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How to prepare for a longer life

Posted on 27/02/2017

Life expectancy is on the rise, according to new analysis. Not only are people likely live longer globally, but the gap between male and female life expectancy is closing. With a longer life expectancy comes a growing elderly population, which means more people that need to make use of health and social care services.

With these services already being pushed to the limit, it pays to have a plan in place for old age. It’s never too early to start thinking about provisions for later life, and it is also important to speak to our parents about their plans for care and support so that you know how to support them when the time comes. It’s important that we take more responsibility for our own care and support needs, as there is no guarantee of help from the state. Also, we recently covered the sentiment that children should help their parents more in old age, looking after them and helping to ensure that their needs are met.

It’s easy to assume that our care and support needs will be met when we’re older, but this isn’t always the case. It’s hard to get financial support from the local authorities, as they are on tight budgets and the criteria for getting help is set at a high level. It’s therefore likely that you will be self-paying for your requirements in the early stages of older age, and this means having some money available to cover this. Even if you do qualify for local authority funding, you may wish to top up what you receive to get a better service or have more choice over the care and support you receive. As soon as you can, start paying into a pension and this will build up over your working years to deliver an income in later life. You can also start saving money in an ISA or similar, so that there is a lump sum of cash when needed. Chat to a financial advisor about the best ways to invest funds early to give the most reliable return in later life.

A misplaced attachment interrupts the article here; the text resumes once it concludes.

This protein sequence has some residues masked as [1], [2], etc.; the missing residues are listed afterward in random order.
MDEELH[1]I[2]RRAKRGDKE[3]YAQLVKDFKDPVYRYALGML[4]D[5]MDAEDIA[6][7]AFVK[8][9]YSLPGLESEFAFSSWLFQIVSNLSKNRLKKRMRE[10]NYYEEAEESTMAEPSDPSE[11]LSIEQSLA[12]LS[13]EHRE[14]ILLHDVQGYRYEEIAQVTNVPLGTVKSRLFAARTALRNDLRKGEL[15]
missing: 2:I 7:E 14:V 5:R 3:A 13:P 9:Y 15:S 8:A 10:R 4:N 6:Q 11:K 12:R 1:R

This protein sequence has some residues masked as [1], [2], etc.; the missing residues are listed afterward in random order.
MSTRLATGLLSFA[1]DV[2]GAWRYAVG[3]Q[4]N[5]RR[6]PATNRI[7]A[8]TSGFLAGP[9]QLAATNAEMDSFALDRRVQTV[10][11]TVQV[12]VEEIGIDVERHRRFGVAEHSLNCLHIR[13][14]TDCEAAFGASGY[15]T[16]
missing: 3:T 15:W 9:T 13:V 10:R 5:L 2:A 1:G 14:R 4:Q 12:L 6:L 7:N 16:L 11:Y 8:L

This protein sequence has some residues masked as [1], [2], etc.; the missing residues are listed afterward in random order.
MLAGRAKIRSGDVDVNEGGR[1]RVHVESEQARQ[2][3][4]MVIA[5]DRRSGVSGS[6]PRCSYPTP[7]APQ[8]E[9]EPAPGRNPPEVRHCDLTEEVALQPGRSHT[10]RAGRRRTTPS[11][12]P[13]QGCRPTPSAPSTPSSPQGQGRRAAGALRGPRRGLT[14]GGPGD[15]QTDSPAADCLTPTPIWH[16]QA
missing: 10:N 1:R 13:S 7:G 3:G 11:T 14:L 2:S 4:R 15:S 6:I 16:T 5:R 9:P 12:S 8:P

If you or your parents are already approaching the need for care services, then there are options, such as an immediate need care fee payment plan, which a lump sum can be invested into in return for a guaranteed income, which could help to cover long-term care costs. Releasing the equity in your home or downsizing can also help to release funds when needed, but think carefully and explore all the options before selling your home to pay for care. Most people prefer to stay at home for as long as possible and use homecare services. The Money Advice Service has some great advice on self-funding long-term care.

It’s not just about being financially prepared either. It’s also good to have a preferred care plan in place. When approaching retirement, or if you parents are, then it’s important to have a chat with family about your/their choice of care and support services. It’s not an easy conversation to have, but sometimes things happen and quick decisions about care need to be made, and often by family members. If everyone knows your/your parents’ preference, it is easy to make those decisions. We have a more detailed article looking at discussing care needs with your elderly parents on the website, but the questions here apply to making your own care plan too.

The key message is to make a plan now, no matter where you are in life. It gives peace of mind and leaves you free to enjoy your life without worrying about how you will cope when you’re older.

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